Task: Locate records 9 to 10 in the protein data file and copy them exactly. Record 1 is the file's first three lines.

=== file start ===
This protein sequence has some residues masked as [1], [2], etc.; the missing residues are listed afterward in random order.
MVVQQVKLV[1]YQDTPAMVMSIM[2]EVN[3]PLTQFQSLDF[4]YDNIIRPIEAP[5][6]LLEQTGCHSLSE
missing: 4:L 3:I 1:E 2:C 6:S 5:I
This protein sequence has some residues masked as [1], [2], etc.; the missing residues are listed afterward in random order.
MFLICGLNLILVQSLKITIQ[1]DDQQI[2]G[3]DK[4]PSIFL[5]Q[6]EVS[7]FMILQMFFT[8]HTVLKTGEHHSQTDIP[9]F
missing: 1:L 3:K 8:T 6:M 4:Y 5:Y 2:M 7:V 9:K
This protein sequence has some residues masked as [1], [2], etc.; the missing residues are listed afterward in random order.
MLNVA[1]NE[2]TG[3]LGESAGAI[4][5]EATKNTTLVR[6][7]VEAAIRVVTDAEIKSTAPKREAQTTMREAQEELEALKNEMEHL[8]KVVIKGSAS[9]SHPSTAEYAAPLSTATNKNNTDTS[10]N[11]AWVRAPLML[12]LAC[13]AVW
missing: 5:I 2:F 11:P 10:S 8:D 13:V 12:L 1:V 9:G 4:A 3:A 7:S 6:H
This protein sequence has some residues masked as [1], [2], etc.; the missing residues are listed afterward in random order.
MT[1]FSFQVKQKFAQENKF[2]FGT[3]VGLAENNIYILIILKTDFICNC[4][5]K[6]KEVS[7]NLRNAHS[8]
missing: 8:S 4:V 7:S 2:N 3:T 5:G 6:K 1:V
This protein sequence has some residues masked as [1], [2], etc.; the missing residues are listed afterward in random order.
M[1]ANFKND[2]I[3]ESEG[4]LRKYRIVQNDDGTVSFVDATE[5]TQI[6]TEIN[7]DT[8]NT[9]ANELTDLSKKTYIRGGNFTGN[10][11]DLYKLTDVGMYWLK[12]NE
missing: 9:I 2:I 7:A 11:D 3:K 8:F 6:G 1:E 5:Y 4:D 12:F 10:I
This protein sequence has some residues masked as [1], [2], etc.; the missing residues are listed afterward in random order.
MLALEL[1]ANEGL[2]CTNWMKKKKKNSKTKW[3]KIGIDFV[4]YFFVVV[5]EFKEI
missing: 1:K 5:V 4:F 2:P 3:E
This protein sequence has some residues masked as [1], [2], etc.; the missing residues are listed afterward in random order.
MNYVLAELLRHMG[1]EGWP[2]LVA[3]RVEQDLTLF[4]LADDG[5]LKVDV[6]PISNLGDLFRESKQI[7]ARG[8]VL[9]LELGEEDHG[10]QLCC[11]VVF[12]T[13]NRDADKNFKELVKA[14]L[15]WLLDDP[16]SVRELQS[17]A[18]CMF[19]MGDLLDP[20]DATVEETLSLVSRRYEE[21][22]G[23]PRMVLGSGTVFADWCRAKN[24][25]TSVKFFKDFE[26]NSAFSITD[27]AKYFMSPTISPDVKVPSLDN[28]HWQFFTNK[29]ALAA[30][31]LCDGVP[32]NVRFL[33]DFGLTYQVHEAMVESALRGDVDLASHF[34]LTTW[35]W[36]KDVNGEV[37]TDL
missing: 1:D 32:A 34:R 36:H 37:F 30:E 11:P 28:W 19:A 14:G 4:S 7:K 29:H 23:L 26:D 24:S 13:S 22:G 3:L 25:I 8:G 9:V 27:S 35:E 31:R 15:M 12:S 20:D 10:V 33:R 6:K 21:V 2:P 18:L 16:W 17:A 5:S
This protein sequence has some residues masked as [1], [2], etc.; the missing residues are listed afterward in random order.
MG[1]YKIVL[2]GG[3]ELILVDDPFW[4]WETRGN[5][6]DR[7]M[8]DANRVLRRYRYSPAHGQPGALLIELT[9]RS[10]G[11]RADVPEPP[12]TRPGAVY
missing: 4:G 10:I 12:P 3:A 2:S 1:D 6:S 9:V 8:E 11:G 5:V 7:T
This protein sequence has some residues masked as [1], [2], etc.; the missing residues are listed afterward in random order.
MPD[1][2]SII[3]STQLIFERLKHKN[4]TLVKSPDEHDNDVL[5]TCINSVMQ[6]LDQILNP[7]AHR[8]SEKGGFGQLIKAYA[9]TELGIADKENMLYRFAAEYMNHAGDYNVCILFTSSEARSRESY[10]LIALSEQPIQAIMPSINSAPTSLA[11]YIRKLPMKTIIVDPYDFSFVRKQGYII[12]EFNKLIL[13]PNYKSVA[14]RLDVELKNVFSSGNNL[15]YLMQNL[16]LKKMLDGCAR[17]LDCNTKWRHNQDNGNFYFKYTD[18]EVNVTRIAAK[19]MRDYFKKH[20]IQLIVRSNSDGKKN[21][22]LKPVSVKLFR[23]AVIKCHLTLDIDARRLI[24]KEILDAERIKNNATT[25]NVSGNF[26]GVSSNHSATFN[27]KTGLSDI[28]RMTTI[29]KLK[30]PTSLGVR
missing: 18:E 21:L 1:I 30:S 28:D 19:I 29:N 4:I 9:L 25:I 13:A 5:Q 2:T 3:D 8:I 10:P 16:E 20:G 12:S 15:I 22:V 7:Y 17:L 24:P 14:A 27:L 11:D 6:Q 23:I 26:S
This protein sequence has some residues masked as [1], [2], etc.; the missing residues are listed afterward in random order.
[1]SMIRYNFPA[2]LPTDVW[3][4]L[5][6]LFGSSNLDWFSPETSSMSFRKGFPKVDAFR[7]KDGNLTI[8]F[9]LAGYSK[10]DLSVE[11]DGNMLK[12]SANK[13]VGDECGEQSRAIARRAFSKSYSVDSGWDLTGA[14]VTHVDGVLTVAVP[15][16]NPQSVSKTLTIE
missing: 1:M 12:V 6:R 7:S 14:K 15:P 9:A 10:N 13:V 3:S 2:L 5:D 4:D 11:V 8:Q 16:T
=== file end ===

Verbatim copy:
This protein sequence has some residues masked as [1], [2], etc.; the missing residues are listed afterward in random order.
MPD[1][2]SII[3]STQLIFERLKHKN[4]TLVKSPDEHDNDVL[5]TCINSVMQ[6]LDQILNP[7]AHR[8]SEKGGFGQLIKAYA[9]TELGIADKENMLYRFAAEYMNHAGDYNVCILFTSSEARSRESY[10]LIALSEQPIQAIMPSINSAPTSLA[11]YIRKLPMKTIIVDPYDFSFVRKQGYII[12]EFNKLIL[13]PNYKSVA[14]RLDVELKNVFSSGNNL[15]YLMQNL[16]LKKMLDGCAR[17]LDCNTKWRHNQDNGNFYFKYTD[18]EVNVTRIAAK[19]MRDYFKKH[20]IQLIVRSNSDGKKN[21][22]LKPVSVKLFR[23]AVIKCHLTLDIDARRLI[24]KEILDAERIKNNATT[25]NVSGNF[26]GVSSNHSATFN[27]KTGLSDI[28]RMTTI[29]KLK[30]PTSLGVR
missing: 18:E 21:L 1:I 30:S 28:D 19:I 29:N 4:I 9:L 25:I 13:A 5:Q 2:T 3:D 8:I 10:P 16:E 20:G 12:S 15:I 22:V 7:Y 17:L 24:P 14:A 27:L 11:D 6:Q 23:I 26:S
This protein sequence has some residues masked as [1], [2], etc.; the missing residues are listed afterward in random order.
[1]SMIRYNFPA[2]LPTDVW[3][4]L[5][6]LFGSSNLDWFSPETSSMSFRKGFPKVDAFR[7]KDGNLTI[8]F[9]LAGYSK[10]DLSVE[11]DGNMLK[12]SANK[13]VGDECGEQSRAIARRAFSKSYSVDSGWDLTGA[14]VTHVDGVLTVAVP[15][16]NPQSVSKTLTIE
missing: 1:M 12:V 6:R 7:S 14:K 15:P 9:A 10:N 13:V 3:S 2:L 5:D 4:D 11:V 8:Q 16:T